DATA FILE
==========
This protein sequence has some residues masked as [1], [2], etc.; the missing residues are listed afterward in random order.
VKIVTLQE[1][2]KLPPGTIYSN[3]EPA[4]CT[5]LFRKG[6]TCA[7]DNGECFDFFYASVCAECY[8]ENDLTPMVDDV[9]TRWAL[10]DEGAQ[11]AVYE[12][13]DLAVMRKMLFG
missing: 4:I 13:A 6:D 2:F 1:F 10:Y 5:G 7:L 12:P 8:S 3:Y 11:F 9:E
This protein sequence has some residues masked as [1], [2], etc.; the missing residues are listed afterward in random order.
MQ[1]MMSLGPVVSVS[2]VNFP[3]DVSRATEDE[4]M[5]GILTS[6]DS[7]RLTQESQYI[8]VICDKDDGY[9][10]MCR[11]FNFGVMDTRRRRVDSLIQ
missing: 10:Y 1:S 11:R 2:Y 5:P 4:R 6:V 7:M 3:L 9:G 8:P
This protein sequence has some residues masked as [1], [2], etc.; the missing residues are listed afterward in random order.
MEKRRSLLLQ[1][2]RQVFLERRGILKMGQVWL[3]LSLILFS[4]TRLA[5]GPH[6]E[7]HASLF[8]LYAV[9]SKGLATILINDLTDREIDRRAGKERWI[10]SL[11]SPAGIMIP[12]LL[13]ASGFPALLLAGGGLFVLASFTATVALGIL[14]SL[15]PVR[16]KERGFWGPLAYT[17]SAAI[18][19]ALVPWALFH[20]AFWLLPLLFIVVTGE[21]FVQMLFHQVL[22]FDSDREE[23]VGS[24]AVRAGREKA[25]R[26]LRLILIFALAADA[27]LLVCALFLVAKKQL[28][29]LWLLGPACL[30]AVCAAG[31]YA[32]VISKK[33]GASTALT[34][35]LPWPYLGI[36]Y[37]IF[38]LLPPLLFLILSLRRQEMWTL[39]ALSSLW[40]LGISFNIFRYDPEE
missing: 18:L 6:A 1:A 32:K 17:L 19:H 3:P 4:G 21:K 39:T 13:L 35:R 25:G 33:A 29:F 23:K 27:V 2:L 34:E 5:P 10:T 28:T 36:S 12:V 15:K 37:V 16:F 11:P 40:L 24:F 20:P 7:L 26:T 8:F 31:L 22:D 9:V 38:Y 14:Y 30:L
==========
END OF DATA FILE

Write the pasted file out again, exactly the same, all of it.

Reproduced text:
This protein sequence has some residues masked as [1], [2], etc.; the missing residues are listed afterward in random order.
VKIVTLQE[1][2]KLPPGTIYSN[3]EPA[4]CT[5]LFRKG[6]TCA[7]DNGECFDFFYASVCAECY[8]ENDLTPMVDDV[9]TRWAL[10]DEGAQ[11]AVYE[12][13]DLAVMRKMLFG
missing: 4:I 13:A 6:D 2:F 1:F 10:Y 5:G 7:L 12:P 8:S 3:Y 11:F 9:E
This protein sequence has some residues masked as [1], [2], etc.; the missing residues are listed afterward in random order.
MQ[1]MMSLGPVVSVS[2]VNFP[3]DVSRATEDE[4]M[5]GILTS[6]DS[7]RLTQESQYI[8]VICDKDDGY[9][10]MCR[11]FNFGVMDTRRRRVDSLIQ
missing: 10:Y 1:S 11:R 2:Y 5:P 4:R 6:V 7:M 3:L 9:G 8:P
This protein sequence has some residues masked as [1], [2], etc.; the missing residues are listed afterward in random order.
MEKRRSLLLQ[1][2]RQVFLERRGILKMGQVWL[3]LSLILFS[4]TRLA[5]GPH[6]E[7]HASLF[8]LYAV[9]SKGLATILINDLTDREIDRRAGKERWI[10]SL[11]SPAGIMIP[12]LL[13]ASGFPALLLAGGGLFVLASFTATVALGIL[14]SL[15]PVR[16]KERGFWGPLAYT[17]SAAI[18][19]ALVPWALFH[20]AFWLLPLLFIVVTGE[21]FVQMLFHQVL[22]FDSDREE[23]VGS[24]AVRAGREKA[25]R[26]LRLILIFALAADA[27]LLVCALFLVAKKQL[28][29]LWLLGPACL[30]AVCAAG[31]YA[32]VISKK[33]GASTALT[34][35]LPWPYLGI[36]Y[37]IF[38]LLPPLLFLILSLRRQEMWTL[39]ALSSLW[40]LGISFNIFRYDPEE
missing: 18:L 6:A 1:A 32:K 17:L 19:H 3:P 4:G 21:K 39:T 13:L 35:R 25:G 33:A 29:F 23:K 27:V 2:L 34:E 5:P 10:T 28:T 36:S 12:V 15:K 37:V 16:F 11:P 40:L 24:F 20:P 7:L 26:T 8:F 31:L 22:D 9:V 38:Y 14:Y 30:L